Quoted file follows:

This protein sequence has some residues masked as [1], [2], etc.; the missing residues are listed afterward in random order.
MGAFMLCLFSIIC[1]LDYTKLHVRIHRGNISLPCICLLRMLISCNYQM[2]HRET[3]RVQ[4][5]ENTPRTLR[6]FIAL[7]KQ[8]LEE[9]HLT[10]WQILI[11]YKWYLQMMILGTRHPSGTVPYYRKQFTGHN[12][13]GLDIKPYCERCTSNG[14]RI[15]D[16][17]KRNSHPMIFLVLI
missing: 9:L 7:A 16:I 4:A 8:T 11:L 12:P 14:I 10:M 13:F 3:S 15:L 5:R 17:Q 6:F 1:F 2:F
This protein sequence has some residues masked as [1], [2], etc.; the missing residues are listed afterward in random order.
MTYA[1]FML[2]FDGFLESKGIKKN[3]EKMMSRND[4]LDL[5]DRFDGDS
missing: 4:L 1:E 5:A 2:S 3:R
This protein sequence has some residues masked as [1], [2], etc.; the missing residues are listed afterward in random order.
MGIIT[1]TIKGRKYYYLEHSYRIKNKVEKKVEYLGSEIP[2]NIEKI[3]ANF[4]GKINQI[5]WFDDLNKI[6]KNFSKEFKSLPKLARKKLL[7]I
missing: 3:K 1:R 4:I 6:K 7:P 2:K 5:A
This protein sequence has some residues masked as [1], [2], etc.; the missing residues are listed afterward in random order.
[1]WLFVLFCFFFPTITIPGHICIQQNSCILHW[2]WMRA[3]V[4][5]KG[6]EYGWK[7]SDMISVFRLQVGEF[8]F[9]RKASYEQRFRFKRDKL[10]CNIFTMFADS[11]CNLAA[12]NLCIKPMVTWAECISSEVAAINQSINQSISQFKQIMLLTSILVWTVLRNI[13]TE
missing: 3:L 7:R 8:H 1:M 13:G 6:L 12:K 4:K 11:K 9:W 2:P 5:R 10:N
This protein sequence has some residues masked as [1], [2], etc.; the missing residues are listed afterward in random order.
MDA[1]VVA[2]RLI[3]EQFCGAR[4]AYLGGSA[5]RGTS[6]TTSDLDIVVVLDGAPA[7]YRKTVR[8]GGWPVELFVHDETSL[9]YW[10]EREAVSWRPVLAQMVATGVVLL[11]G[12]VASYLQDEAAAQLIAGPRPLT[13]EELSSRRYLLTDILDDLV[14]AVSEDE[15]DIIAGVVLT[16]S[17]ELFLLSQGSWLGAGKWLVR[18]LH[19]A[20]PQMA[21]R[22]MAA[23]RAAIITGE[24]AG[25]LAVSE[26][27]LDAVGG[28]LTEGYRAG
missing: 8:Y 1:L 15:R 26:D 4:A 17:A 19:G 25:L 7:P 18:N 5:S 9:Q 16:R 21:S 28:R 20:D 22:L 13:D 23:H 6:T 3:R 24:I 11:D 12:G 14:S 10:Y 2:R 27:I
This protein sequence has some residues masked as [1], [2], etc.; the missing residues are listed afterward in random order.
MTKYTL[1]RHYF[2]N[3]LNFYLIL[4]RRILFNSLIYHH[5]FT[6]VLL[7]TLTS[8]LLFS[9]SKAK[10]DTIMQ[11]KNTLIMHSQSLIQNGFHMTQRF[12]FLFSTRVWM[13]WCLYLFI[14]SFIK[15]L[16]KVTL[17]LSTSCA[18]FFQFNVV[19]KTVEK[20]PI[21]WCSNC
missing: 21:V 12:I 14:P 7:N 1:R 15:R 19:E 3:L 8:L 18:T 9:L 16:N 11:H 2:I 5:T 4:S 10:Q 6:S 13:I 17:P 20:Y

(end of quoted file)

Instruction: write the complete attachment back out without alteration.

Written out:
This protein sequence has some residues masked as [1], [2], etc.; the missing residues are listed afterward in random order.
MGAFMLCLFSIIC[1]LDYTKLHVRIHRGNISLPCICLLRMLISCNYQM[2]HRET[3]RVQ[4][5]ENTPRTLR[6]FIAL[7]KQ[8]LEE[9]HLT[10]WQILI[11]YKWYLQMMILGTRHPSGTVPYYRKQFTGHN[12][13]GLDIKPYCERCTSNG[14]RI[15]D[16][17]KRNSHPMIFLVLI
missing: 9:L 7:A 16:I 4:A 8:T 11:L 12:P 14:I 10:M 13:F 3:S 15:L 5:R 17:Q 6:F 1:F 2:F
This protein sequence has some residues masked as [1], [2], etc.; the missing residues are listed afterward in random order.
MTYA[1]FML[2]FDGFLESKGIKKN[3]EKMMSRND[4]LDL[5]DRFDGDS
missing: 4:L 1:E 5:A 2:S 3:R
This protein sequence has some residues masked as [1], [2], etc.; the missing residues are listed afterward in random order.
MGIIT[1]TIKGRKYYYLEHSYRIKNKVEKKVEYLGSEIP[2]NIEKI[3]ANF[4]GKINQI[5]WFDDLNKI[6]KNFSKEFKSLPKLARKKLL[7]I
missing: 3:K 1:R 4:I 6:K 7:P 2:K 5:A
This protein sequence has some residues masked as [1], [2], etc.; the missing residues are listed afterward in random order.
[1]WLFVLFCFFFPTITIPGHICIQQNSCILHW[2]WMRA[3]V[4][5]KG[6]EYGWK[7]SDMISVFRLQVGEF[8]F[9]RKASYEQRFRFKRDKL[10]CNIFTMFADS[11]CNLAA[12]NLCIKPMVTWAECISSEVAAINQSINQSISQFKQIMLLTSILVWTVLRNI[13]TE
missing: 3:L 7:R 8:H 1:M 13:G 6:L 12:K 4:K 11:K 9:W 2:P 5:R 10:N
This protein sequence has some residues masked as [1], [2], etc.; the missing residues are listed afterward in random order.
MDA[1]VVA[2]RLI[3]EQFCGAR[4]AYLGGSA[5]RGTS[6]TTSDLDIVVVLDGAPA[7]YRKTVR[8]GGWPVELFVHDETSL[9]YW[10]EREAVSWRPVLAQMVATGVVLL[11]G[12]VASYLQDEAAAQLIAGPRPLT[13]EELSSRRYLLTDILDDLV[14]AVSEDE[15]DIIAGVVLT[16]S[17]ELFLLSQGSWLGAGKWLVR[18]LH[19]A[20]PQMA[21]R[22]MAA[23]RAAIITGE[24]AG[25]LAVSE[26][27]LDAVGG[28]LTEGYRAG
missing: 8:Y 1:L 15:R 26:D 4:A 17:A 19:G 25:L 7:P 18:N 5:S 9:Q 16:R 21:S 28:R 20:D 22:L 13:D 23:H 6:T 3:R 24:I 11:D 12:G 14:S 10:Y 2:R 27:I
This protein sequence has some residues masked as [1], [2], etc.; the missing residues are listed afterward in random order.
MTKYTL[1]RHYF[2]N[3]LNFYLIL[4]RRILFNSLIYHH[5]FT[6]VLL[7]TLTS[8]LLFS[9]SKAK[10]DTIMQ[11]KNTLIMHSQSLIQNGFHMTQRF[12]FLFSTRVWM[13]WCLYLFI[14]SFIK[15]L[16]KVTL[17]LSTSCA[18]FFQFNVV[19]KTVEK[20]PI[21]WCSNC
missing: 21:V 12:I 14:P 7:N 1:R 15:R 19:E 3:L 8:L 18:T 9:L 16:N 11:H 2:I 5:T 4:S 10:Q 6:S 13:I 17:P 20:Y